Despite India’s u-turn in backing moves to bring HFC phase-down within the mechanisms of the Montreal Protocol, Pakistan, Saudi Arabia and other Gulf states expressed serious opposition at last week’s Montreal Protocol discussions in Bangkok.
There were high expectations at the start of the meeting after India, previously one of the strongest opponents, submitted its own HFC phase-down amendment proposal. This proposal, in combination with those filed previously by the North American countries and Micronesia and the efforts of the African group, brought new energy to the negotiations, with the vast majority of developing and developed countries now backing a phase-down of HFCs under the Montreal Protocol. China also supports an HFC phase-down, as well as Europe, Asia and nearly all of Latin America.
According to the Environmental Investigation Agency (EIA), the African group, in particular, emerged as a strong voice in support of tackling HFCs and overcoming resistance by a minority of countries.
“The efforts of India and Senegal, and the leadership of the African group in moving negotiations forward, provide hope that all countries can come to a swift agreement to take fast action on HFCs,” said Clare Perry, the EIA’s head of climate.
Parties agreed to continue inter-sessional work on HFCs with a view to establishing a contact group at the next OEWG meeting in Paris in July. The explicit mention of ‘contact group’ is significant as it indicates formal negotiations will start this year, says the EIA.
The Saudi Arabian objections are based on concerns that, in a region where cooling is so vital, new air conditioning options are not available. The Saudis did, however, agree to hold a separate meeting with a view to establishing a contact group on HFC proposals at the next negotiating session in Paris in July.
Meanwhile, the Indian proposals, while welcomed, are seriously at odds with US proposals.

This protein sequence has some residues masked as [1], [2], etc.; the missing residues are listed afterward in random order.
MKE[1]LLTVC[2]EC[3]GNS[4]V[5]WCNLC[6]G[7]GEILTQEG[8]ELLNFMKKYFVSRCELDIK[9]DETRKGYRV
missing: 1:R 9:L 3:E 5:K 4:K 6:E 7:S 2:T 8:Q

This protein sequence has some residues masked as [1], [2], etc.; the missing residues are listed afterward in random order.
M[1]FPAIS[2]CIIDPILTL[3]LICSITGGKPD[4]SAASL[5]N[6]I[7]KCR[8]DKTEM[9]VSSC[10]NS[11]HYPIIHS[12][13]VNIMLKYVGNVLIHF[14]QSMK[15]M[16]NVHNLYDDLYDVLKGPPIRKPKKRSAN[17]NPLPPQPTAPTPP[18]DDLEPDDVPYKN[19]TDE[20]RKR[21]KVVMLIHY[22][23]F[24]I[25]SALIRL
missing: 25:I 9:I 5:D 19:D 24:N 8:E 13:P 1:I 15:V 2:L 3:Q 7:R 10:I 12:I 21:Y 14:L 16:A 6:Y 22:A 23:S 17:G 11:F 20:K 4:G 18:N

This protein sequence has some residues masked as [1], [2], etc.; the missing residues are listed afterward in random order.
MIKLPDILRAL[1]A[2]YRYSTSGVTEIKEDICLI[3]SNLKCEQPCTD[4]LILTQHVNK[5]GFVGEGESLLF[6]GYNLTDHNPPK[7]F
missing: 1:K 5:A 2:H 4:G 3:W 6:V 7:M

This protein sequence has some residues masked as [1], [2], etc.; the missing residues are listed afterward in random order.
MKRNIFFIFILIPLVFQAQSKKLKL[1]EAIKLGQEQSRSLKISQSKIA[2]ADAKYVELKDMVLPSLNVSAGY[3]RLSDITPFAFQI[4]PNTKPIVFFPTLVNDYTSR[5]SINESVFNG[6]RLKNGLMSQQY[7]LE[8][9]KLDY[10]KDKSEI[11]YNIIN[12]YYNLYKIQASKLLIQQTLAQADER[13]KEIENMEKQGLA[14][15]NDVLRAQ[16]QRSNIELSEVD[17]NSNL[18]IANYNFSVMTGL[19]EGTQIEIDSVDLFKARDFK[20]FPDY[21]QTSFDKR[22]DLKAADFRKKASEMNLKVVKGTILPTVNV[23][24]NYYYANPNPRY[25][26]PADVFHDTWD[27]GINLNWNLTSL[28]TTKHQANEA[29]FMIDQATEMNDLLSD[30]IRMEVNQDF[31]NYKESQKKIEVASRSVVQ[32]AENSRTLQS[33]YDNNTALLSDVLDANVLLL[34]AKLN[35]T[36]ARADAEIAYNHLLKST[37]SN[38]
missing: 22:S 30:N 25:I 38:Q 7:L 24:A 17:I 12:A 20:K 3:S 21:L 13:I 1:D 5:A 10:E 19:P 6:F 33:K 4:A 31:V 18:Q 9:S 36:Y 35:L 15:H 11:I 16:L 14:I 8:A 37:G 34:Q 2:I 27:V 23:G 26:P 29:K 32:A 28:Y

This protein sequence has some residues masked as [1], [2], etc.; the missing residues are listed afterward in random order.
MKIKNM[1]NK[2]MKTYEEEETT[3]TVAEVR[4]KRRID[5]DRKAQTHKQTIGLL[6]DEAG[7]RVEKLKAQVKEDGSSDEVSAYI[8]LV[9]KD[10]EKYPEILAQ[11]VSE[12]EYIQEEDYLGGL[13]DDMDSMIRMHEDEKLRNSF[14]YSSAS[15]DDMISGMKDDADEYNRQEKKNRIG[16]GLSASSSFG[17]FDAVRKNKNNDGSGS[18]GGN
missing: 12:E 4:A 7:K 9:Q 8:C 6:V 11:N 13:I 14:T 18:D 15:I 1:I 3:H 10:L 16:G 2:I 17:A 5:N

India has suggested developing countries freeze their HFC production and consumption levels in 2031, using a baseline calculated from the average between 2028 and 2030, then cut them to 15% of that by 2050.
Following this 16-year grace period, it wants full compensation for efforts and any abatement in around 150 developing countries. This would include compensation for any lost profits from the closure of HFC facilities, as well as full conversion costs for its industry to move to cleaner alternatives.
Speaking to the Carbon Pulse website before the meeting, the EIA’s Clare Perry said, “Their proposal is problematic because with no immediate abatement these countries can expand their HFC production over the next 15 years, and then expect countries to pay to convert those industries. It actually incentivises (these countries’) HFC industries to grow further.”
UN estimates suggest that the transition away from HFCs could cost developing countries more than $3bn – well over the $500m pledged so far by the developed world.
India drops opposition to HFC phase-down – April 17, 2015
BANGKOK: In a surprise move, India has dropped its opposition to bringing HFC phase-down controls into the Montreal Protocol mechanism. Read more…